non architecture | rEMOTE sENSING | dATA viSUALISATION | 2018

"The eyes that actually saw the light melted out of sheer ecstasy. For one instance everybody was the same colour. It made angels out of everybody.”

-Willem de Kooning on the radical visuality unleashed by the atomic bomb. 1951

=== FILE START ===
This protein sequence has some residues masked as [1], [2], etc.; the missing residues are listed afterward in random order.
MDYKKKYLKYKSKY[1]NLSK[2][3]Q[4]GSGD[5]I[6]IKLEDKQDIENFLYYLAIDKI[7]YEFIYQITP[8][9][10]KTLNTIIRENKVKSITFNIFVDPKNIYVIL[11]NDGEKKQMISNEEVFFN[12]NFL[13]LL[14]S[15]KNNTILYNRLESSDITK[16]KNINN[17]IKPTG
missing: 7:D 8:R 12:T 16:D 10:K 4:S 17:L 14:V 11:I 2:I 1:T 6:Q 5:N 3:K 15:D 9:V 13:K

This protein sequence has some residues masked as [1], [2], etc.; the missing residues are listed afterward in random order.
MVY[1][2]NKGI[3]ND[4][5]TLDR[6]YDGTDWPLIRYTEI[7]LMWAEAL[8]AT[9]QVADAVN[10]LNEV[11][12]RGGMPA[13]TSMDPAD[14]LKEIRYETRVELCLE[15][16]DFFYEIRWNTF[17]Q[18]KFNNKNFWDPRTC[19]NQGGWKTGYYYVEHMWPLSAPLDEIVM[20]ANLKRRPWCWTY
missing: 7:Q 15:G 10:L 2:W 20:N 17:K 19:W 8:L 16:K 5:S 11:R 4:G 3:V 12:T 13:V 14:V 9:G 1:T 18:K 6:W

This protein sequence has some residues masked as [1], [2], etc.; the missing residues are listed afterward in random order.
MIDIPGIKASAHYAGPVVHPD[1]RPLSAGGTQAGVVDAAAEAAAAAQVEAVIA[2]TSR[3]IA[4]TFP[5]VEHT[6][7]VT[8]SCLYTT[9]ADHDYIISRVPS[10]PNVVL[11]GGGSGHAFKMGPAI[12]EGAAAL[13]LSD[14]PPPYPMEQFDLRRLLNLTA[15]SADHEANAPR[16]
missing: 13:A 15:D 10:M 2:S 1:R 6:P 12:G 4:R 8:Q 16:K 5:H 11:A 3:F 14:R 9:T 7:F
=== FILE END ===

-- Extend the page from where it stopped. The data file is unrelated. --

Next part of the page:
I have tried to grasp and render the Edinburgh Fringe Festival into an ontologically flat reality by capturing the event through a terrestrial LiDAR scanner. “There’s a barbaric violence in the heart of all technology”[23] — claimed Michel Serres. Drawing parallels between the explosion of the space shuttle Challenger at Cape Canaveral on January 28, 1986, and the ancient Carthaginians practice of enclosing humans in a gigantic brass statue of the god Baal — and incinerating them there, as a sacrifice to their deity. A similar violence exists in remote-sensing technologies such as LiDAR, SAR, Radar, Sonar etc. all made to grasp the real and freeze it into a mathematical quarantine, a point cloud. In the point cloud of LiDAR, the world is shredded into a savage metaphysics, a redemptive ecstasy in deterioration of all differences, a monochromatic annihilation. In a point-cloud all things are replaced by digits and all digits are points — thus erasing the difference between flesh and stone. Where all individuations is levelled through the production of a visuality, reminiscent of a photograph take by the Atom Bomb in Hiroshima and Nagasaki. Where the radical intensity of atomic cataclysm reduced all contacts into shadows, into mere photograms of what confronted the blast. Instantly penetrated by the massive force of radiation, the Hibakusha: explosion effected people, were seared into the environment with the photographic certainty of having been there, a shadow trace. “For one instance everybody was the same colour.”